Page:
The United States Declaration of Independence is a statement adopted by the Second Continental Congress on July 4, 1776, which announced that the thirteen American colonies then at war with Great Britain were now independent states, and thus no longer a part of the British Empire. Written primarily by Thomas Jefferson, the Declaration is a formal explanation of why Congress had voted on July 2 to declare independence from Great Britain, more than a year after the outbreak of the American Revolutionary War. The birthday of the United States of America—Independence Day—is celebrated on July 4, the day the wording of the Declaration was approved by Congress.

After finalizing the text on July 4, Congress issued the Declaration of Independence in several forms. It was initially published as a printed broadside that was widely distributed and read to the public. The most famous version of the Declaration, a signed copy that is usually regarded as the Declaration of Independence, is on display at the National Archives in Washington DC.

Having served its original purpose in announcing the independence of the United States, the text of the Declaration initially attracted little attention after the American Revolution. Its stature grew over the years, particularly the second sentence, a sweeping statement of human rights:

We hold these truths to be self-evident, that all men are created equal, that they are endowed by their Creator with certain unalienable Rights, that among these are Life, Liberty and the pursuit of Happiness.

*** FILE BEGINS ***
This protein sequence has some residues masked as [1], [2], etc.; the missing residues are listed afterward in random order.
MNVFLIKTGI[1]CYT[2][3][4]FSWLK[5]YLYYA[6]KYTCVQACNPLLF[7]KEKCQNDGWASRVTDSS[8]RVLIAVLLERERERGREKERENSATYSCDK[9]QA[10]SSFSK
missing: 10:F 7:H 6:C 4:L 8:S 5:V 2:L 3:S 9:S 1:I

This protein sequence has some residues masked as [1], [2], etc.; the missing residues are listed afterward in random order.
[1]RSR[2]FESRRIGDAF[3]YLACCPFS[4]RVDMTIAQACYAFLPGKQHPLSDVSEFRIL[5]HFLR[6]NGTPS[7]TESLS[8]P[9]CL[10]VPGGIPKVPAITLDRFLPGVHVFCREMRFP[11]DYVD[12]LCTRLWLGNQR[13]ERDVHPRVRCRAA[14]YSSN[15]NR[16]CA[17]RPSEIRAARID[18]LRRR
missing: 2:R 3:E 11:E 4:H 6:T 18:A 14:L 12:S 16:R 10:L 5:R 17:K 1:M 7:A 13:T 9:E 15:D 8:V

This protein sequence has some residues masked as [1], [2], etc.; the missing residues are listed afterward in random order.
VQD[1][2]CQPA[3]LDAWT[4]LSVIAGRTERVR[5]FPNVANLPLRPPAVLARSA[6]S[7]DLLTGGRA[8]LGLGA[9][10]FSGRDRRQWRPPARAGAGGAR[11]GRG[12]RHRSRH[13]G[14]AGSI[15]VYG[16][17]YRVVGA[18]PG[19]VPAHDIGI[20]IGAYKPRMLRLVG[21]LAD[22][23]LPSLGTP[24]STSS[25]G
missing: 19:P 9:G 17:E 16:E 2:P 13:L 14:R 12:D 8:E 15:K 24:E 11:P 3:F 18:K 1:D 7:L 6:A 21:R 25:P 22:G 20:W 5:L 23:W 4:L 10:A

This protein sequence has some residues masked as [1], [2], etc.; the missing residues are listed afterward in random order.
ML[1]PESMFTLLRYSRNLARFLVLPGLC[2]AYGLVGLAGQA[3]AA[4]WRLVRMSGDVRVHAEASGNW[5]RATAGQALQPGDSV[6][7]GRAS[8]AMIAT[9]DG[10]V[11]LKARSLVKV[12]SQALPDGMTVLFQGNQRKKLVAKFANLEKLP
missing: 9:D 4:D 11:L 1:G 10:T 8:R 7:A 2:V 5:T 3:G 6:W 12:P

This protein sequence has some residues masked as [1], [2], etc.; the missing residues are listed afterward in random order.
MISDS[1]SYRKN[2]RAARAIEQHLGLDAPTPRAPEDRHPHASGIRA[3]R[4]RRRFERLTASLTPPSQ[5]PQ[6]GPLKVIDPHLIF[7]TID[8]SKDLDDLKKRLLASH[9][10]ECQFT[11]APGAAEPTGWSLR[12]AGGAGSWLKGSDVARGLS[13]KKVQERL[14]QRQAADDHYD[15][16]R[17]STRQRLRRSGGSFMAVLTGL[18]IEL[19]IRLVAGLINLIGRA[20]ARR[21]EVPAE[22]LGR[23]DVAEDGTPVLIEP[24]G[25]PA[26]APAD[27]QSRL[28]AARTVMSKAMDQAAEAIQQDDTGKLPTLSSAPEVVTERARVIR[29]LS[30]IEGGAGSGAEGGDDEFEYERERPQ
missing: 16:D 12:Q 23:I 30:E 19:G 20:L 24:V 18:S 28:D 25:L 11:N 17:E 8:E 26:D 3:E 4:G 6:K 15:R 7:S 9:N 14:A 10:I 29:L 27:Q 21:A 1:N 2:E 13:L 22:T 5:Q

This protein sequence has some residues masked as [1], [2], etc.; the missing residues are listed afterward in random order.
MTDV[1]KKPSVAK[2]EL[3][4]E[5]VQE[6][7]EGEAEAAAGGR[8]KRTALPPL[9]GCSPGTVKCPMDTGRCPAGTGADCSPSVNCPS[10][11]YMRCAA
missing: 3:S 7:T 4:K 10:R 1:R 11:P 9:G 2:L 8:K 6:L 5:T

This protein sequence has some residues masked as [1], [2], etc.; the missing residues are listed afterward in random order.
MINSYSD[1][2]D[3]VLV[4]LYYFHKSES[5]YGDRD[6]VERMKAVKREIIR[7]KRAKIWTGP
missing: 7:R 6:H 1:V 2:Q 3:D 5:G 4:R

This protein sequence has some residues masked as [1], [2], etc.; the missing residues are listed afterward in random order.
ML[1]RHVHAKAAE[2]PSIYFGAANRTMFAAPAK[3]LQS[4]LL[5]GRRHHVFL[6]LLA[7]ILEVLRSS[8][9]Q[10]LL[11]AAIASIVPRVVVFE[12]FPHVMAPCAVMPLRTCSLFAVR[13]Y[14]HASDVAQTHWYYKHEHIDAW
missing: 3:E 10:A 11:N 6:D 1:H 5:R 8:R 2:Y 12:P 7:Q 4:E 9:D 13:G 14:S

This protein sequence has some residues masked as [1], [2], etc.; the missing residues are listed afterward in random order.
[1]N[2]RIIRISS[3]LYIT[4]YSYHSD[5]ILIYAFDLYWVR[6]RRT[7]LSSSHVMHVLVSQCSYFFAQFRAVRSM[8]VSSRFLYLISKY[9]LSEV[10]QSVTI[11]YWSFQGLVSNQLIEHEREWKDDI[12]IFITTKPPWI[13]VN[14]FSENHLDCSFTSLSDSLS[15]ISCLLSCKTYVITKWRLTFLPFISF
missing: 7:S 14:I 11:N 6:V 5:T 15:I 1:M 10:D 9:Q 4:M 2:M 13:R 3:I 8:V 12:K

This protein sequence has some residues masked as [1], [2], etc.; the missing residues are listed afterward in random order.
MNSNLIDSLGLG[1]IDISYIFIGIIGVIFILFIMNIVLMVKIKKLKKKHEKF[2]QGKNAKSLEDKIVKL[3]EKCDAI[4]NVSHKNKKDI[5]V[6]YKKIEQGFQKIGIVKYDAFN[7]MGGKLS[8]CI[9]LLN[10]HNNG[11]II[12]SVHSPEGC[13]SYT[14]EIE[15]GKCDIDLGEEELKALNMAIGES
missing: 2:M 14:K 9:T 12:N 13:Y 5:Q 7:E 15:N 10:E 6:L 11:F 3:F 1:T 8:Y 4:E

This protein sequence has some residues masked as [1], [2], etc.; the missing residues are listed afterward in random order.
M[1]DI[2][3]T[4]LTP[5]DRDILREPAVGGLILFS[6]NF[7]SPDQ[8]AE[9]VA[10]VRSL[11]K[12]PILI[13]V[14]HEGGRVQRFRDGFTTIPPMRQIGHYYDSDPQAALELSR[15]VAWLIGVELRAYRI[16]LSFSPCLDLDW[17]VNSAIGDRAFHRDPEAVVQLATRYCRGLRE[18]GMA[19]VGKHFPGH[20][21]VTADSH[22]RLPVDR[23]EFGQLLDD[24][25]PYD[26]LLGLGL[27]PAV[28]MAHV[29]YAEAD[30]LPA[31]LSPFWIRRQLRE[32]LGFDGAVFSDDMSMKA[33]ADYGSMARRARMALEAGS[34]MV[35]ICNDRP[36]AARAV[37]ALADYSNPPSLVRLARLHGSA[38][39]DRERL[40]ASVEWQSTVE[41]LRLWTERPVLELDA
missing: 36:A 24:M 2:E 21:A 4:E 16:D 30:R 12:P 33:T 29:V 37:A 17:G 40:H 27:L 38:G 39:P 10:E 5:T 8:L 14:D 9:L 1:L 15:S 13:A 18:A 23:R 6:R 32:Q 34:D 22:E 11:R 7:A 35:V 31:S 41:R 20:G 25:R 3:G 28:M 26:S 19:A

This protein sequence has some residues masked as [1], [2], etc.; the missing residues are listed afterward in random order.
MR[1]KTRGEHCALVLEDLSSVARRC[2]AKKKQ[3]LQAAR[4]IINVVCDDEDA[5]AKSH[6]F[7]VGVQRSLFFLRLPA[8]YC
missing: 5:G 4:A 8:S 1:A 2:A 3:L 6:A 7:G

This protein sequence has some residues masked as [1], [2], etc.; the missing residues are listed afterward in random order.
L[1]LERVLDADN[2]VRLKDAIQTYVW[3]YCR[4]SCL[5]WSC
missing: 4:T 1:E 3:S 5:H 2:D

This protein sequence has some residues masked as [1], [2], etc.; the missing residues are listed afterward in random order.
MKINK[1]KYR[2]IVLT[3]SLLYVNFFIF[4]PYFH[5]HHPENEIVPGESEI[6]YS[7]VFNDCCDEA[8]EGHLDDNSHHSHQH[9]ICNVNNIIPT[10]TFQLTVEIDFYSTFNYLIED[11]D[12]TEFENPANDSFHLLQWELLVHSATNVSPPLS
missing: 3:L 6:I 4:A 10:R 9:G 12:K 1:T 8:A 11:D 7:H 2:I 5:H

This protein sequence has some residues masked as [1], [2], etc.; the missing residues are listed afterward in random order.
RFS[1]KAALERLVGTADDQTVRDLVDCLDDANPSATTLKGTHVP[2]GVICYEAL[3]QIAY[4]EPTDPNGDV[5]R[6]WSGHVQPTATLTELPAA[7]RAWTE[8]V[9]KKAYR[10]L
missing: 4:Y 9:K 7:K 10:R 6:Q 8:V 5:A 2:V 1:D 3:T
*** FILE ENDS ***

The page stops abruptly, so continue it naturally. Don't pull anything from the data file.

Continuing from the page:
These words—called by historian Joseph Ellis "the most potent and consequential words in American history" —came to represent an ideal for which the nation should strive, notably through the influence of Abraham Lincoln, who popularized the now-standard view that the Declaration's preamble is a statement of principles through which the United States Constitution should be interpreted.

The Declaration of Independence is currently on display in the Rotunda for the Charters of Freedom in the National Archives building.

List of Signers Edit

President of Congress

1. John Hancock (Massachusetts)

New Hampshire

2. Josiah Bartlett

3. William Whipple

4. Matthew Thornton


5. Samuel Adams

6. John Adams

7. Robert Treat Paine

8. Elbridge Gerry

Rhode Island

9. Stephen Hopkins

10. William Ellery


11. Roger Sherman

12. Samuel Huntington

13. William Williams

14. Oliver Wolcott

New York

15. William Floyd

16. Philip Livingston

17. Francis Lewis

18. Lewis Morris

New Jersey

19. Richard Stockton

20. John Witherspoon

21. Francis Hopkinson

22. John Hart

23. Abraham Clark


24. Robert Morris

25. Benjamin Rush

26. Benjamin Franklin

27. John Morton

28. George Clymer

29. James Smith

30. George Taylor

31. James Wilson

32. George Ross


33. George Read

34. Caesar Rodney

35. Thomas McKean


36. Samuel Chase

37. William Paca

38. Thomas Stone

39. Charles Carroll of Carrollton


40. George Wythe

41. Richard Henry Lee

42. Thomas Jefferson

43. Benjamin Harrison

44. Thomas Nelson, Jr.

45. Francis Lightfoot Lee

46. Carter Braxton

North Carolina

47. William Hooper

48. Joseph Hewes

49. John Penn

South Carolina

50. Edward Rutledge

51. Thomas Heyward, Jr.

52. Thomas Lynch, Jr.

53. Arthur Middleton


54. Button Gwinnett

55. Lyman Hall

56. George Walton

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